Trump also said that the House should not be holding public hearings next week. Speaking to reporters at he departed the White House, Trump called the impeachment inquiry "a hoax."
Mulvaney's defiance comes as Democrats leading the inquiry continue to release more transcripts from previous depositions. In a transcript released Thursday, Deputy Assistant Secretary George Kent described Trump's shadow efforts to force Ukraine's leadership to open investigations that were political beneficial to Trump.
Meanwhile, in a break with her father and leading congressional Republicans, the president's daughter, Ivanka Trump, said it was "not particularly relevant" to know the identify of the whistleblower whose complaint sparked the impeachment inquiry.
Ivanka Trump, a senior White House adviser, spoke to the Associated Press during a trip to Morocco where she has been promoting a U.S. program aimed at helping empower women in developing countries.
She noted that the anonymous U.S. intelligence official whose complaint sparked the inquiry was not party to the controversial July call between President Trump and Ukraine's president.
"This is a third party who was not privy to the call and did not have firsthand information," Ivanka Trump said. "That is what was the catalyst for all of this discussion. But to me, it's not particularly relevant aside from what the motivation behind all of this was."
President Trump has repeatedly calling for unmasking the whistleblower, and congressional Republicans have said they will seek public testimony from him. Democrats say his testimony doesn't matter because his complaint has been corroborated by several witnesses.
Earlier this week, Donald Trump Jr., the president's eldest son, shared a post on Twitter that mentioned the alleged whistleblower by name.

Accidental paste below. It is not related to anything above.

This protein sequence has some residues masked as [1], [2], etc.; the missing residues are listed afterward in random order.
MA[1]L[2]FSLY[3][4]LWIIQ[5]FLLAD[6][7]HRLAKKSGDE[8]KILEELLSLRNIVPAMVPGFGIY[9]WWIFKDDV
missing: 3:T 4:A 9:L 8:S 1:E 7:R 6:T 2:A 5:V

Andrew Bakaj, a lawyer for the whistleblower, demanded in a letter to the White House dated Thursday that President Trump stop calling for the publication of the whistleblower's identity. The letter alleged that Trump's "reckless and dangerous" comments already had intimidated the whistleblower.
As they sought to discredit the impeachment inquiry, Republicans continued to focus Friday on tweets from 2017 in which Mark Zaid, also an attorney for the whistleblower, predicted Trump's impeachment.
"The fact that the whistleblower has now his attorneys who since the day the president took office were tweeting about a coup and how they had to get the president out of the office should be of concern to a lot of people," White House press secretary Stephanie Grisham said during an appears on the Fox Business Network.
Zaid referred to impeachment on Twitter in January 2017 after Trump fired Deputy Attorney General Sally Yates for refusing to enforce executive policies.
Zaid responded to his Republican critics Thursday.
"I live in the United States. Not Nazi Germany. Not Stalinist Russia. Not North Korea," he tweeted in response to Trump's son Eric's suggestion that he go to prison. "Here, we have the right to object to the policies - and indeed the person - who holds the office of president. I rep a lawful #whistleblower," he added. "Which country do all of you want to live in?"
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The Washington Post’s Craig Timberg and Elise Viebeck contributed to this report.